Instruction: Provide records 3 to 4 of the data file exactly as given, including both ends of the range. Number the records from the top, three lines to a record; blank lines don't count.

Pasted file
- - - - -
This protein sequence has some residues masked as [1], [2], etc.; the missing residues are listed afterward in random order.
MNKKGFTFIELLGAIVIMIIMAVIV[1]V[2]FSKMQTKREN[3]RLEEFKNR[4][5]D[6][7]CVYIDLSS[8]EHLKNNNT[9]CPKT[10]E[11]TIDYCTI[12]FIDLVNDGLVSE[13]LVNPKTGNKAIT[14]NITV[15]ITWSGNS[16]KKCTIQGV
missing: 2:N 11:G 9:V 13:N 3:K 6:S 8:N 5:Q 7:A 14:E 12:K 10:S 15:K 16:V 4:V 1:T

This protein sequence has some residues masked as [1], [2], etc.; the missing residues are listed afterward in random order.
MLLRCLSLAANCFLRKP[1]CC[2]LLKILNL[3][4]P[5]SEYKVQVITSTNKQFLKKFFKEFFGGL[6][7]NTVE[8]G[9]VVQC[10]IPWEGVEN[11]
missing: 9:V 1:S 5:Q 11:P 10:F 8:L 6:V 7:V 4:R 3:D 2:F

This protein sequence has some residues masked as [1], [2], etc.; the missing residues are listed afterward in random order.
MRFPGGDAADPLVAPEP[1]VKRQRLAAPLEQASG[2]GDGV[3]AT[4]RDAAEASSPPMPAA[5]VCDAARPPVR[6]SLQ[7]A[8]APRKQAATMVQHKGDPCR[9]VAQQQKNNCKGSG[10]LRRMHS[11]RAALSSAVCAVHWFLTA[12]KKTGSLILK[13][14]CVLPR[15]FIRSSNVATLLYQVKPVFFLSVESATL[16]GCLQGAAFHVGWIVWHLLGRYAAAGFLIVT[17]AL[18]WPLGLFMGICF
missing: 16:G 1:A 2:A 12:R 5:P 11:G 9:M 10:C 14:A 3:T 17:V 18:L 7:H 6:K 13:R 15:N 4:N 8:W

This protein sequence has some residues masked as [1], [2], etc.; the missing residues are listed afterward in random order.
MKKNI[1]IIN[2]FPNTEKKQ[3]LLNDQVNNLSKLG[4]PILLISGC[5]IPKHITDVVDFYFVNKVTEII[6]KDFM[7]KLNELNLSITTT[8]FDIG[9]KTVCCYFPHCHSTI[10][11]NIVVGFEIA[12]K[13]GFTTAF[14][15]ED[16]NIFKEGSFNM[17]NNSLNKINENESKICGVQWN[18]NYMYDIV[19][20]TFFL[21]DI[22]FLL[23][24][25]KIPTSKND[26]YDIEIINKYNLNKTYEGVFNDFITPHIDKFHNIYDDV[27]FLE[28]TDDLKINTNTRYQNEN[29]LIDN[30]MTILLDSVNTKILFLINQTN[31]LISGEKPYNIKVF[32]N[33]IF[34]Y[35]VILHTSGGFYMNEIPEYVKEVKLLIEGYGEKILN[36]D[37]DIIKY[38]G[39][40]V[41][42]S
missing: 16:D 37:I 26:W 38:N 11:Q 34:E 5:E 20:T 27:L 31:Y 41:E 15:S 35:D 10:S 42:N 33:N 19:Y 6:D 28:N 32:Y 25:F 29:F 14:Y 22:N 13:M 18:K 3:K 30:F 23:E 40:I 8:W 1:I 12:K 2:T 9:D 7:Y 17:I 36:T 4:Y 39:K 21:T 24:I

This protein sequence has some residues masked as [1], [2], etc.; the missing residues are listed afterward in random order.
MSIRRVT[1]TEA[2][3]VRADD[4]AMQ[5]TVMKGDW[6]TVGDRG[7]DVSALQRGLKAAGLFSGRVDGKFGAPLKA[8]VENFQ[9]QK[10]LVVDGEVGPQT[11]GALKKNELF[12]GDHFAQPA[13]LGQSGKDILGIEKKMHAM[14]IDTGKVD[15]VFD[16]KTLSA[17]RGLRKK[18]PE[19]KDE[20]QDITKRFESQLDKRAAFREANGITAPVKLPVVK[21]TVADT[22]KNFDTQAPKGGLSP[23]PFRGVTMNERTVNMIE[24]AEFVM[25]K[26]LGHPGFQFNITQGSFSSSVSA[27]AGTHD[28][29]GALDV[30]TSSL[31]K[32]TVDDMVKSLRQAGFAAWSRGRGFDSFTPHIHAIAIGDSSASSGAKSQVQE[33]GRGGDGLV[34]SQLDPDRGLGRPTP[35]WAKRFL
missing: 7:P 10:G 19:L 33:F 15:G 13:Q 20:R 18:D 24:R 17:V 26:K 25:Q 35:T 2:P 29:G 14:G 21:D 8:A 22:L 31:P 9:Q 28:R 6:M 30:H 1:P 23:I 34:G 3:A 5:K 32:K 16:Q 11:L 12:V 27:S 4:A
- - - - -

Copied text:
This protein sequence has some residues masked as [1], [2], etc.; the missing residues are listed afterward in random order.
MRFPGGDAADPLVAPEP[1]VKRQRLAAPLEQASG[2]GDGV[3]AT[4]RDAAEASSPPMPAA[5]VCDAARPPVR[6]SLQ[7]A[8]APRKQAATMVQHKGDPCR[9]VAQQQKNNCKGSG[10]LRRMHS[11]RAALSSAVCAVHWFLTA[12]KKTGSLILK[13][14]CVLPR[15]FIRSSNVATLLYQVKPVFFLSVESATL[16]GCLQGAAFHVGWIVWHLLGRYAAAGFLIVT[17]AL[18]WPLGLFMGICF
missing: 16:G 1:A 2:A 12:R 5:P 11:G 9:M 10:C 14:A 3:T 17:V 18:L 7:H 6:K 13:R 15:N 4:N 8:W

This protein sequence has some residues masked as [1], [2], etc.; the missing residues are listed afterward in random order.
MKKNI[1]IIN[2]FPNTEKKQ[3]LLNDQVNNLSKLG[4]PILLISGC[5]IPKHITDVVDFYFVNKVTEII[6]KDFM[7]KLNELNLSITTT[8]FDIG[9]KTVCCYFPHCHSTI[10][11]NIVVGFEIA[12]K[13]GFTTAF[14][15]ED[16]NIFKEGSFNM[17]NNSLNKINENESKICGVQWN[18]NYMYDIV[19][20]TFFL[21]DI[22]FLL[23][24][25]KIPTSKND[26]YDIEIINKYNLNKTYEGVFNDFITPHIDKFHNIYDDV[27]FLE[28]TDDLKINTNTRYQNEN[29]LIDN[30]MTILLDSVNTKILFLINQTN[31]LISGEKPYNIKVF[32]N[33]IF[34]Y[35]VILHTSGGFYMNEIPEYVKEVKLLIEGYGEKILN[36]D[37]DIIKY[38]G[39][40]V[41][42]S
missing: 16:D 37:I 26:W 38:N 11:Q 34:E 5:E 20:T 27:L 31:Y 41:E 15:S 35:D 10:S 42:N 33:N 19:Y 6:D 28:N 32:Y 25:F 29:F 14:Y 22:N 13:M 18:K 3:K 30:F 23:E 40:I 8:W 1:I 12:K 2:T 9:D 7:Y 17:I 36:T 4:Y 39:K 21:T 24:I